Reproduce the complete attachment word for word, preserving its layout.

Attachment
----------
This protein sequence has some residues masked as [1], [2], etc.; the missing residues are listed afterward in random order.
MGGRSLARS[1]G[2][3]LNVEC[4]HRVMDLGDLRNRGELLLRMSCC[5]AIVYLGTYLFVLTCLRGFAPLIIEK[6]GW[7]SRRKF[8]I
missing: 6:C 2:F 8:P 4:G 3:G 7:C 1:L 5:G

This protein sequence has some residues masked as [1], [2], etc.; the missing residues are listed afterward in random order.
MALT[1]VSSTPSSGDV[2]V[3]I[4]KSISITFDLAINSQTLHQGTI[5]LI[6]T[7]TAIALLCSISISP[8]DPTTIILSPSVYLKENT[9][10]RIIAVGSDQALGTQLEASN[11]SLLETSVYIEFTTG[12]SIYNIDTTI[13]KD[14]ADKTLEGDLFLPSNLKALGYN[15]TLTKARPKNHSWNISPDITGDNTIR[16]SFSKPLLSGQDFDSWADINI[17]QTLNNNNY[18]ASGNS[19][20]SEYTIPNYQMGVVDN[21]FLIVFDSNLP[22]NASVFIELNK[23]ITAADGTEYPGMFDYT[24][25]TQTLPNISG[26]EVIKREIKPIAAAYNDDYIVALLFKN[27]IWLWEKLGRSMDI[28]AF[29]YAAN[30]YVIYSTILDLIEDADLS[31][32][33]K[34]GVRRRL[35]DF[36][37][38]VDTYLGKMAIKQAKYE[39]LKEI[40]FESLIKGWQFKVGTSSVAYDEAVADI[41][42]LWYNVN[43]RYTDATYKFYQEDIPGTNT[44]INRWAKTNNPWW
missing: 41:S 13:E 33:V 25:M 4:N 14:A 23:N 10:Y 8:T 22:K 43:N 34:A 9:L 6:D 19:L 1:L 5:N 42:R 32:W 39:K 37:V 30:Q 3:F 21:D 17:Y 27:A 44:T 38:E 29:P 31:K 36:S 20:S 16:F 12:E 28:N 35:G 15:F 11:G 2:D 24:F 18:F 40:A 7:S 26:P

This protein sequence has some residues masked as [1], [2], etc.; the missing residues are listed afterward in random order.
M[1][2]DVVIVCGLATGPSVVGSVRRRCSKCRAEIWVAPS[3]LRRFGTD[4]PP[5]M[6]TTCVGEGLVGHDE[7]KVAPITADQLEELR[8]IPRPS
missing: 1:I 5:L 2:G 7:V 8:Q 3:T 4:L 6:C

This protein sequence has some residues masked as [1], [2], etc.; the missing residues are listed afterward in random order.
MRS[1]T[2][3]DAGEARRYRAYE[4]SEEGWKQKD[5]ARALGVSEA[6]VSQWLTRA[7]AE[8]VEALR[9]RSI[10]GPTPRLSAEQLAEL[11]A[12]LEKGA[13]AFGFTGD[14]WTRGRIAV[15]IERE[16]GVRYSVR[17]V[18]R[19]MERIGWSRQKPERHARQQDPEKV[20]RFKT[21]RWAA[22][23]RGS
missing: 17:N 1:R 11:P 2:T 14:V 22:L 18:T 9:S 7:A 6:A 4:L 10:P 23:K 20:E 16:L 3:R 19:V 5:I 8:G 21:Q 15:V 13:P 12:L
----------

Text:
This protein sequence has some residues masked as [1], [2], etc.; the missing residues are listed afterward in random order.
MGGRSLARS[1]G[2][3]LNVEC[4]HRVMDLGDLRNRGELLLRMSCC[5]AIVYLGTYLFVLTCLRGFAPLIIEK[6]GW[7]SRRKF[8]I
missing: 6:C 2:F 8:P 4:G 3:G 7:C 1:L 5:G

This protein sequence has some residues masked as [1], [2], etc.; the missing residues are listed afterward in random order.
MALT[1]VSSTPSSGDV[2]V[3]I[4]KSISITFDLAINSQTLHQGTI[5]LI[6]T[7]TAIALLCSISISP[8]DPTTIILSPSVYLKENT[9][10]RIIAVGSDQALGTQLEASN[11]SLLETSVYIEFTTG[12]SIYNIDTTI[13]KD[14]ADKTLEGDLFLPSNLKALGYN[15]TLTKARPKNHSWNISPDITGDNTIR[16]SFSKPLLSGQDFDSWADINI[17]QTLNNNNY[18]ASGNS[19][20]SEYTIPNYQMGVVDN[21]FLIVFDSNLP[22]NASVFIELNK[23]ITAADGTEYPGMFDYT[24][25]TQTLPNISG[26]EVIKREIKPIAAAYNDDYIVALLFKN[27]IWLWEKLGRSMDI[28]AF[29]YAAN[30]YVIYSTILDLIEDADLS[31][32][33]K[34]GVRRRL[35]DF[36][37][38]VDTYLGKMAIKQAKYE[39]LKEI[40]FESLIKGWQFKVGTSSVAYDEAVADI[41][42]LWYNVN[43]RYTDATYKFYQEDIPGTNT[44]INRWAKTNNPWW
missing: 41:S 13:E 33:V 25:M 4:N 14:A 23:N 10:Y 8:T 22:K 43:N 34:A 9:L 6:D 19:L 1:L 5:N 42:R 32:W 39:K 37:V 30:Q 3:F 21:D 17:Y 27:A 44:T 38:E 29:P 31:K 36:S 20:S 16:F 12:E 28:N 35:G 15:F 11:G 2:D 24:F 18:F 40:A 7:S 26:P

This protein sequence has some residues masked as [1], [2], etc.; the missing residues are listed afterward in random order.
M[1][2]DVVIVCGLATGPSVVGSVRRRCSKCRAEIWVAPS[3]LRRFGTD[4]PP[5]M[6]TTCVGEGLVGHDE[7]KVAPITADQLEELR[8]IPRPS
missing: 1:I 5:L 2:G 7:V 8:Q 3:T 4:L 6:C

This protein sequence has some residues masked as [1], [2], etc.; the missing residues are listed afterward in random order.
MRS[1]T[2][3]DAGEARRYRAYE[4]SEEGWKQKD[5]ARALGVSEA[6]VSQWLTRA[7]AE[8]VEALR[9]RSI[10]GPTPRLSAEQLAEL[11]A[12]LEKGA[13]AFGFTGD[14]WTRGRIAV[15]IERE[16]GVRYSVR[17]V[18]R[19]MERIGWSRQKPERHARQQDPEKV[20]RFKT[21]RWAA[22][23]RGS
missing: 17:N 1:R 11:P 2:T 14:V 22:L 18:T 9:S 7:A 6:A 4:L 10:P 23:K 20:E 16:L 3:R 19:V 5:I 8:G 21:Q 15:V 13:P 12:L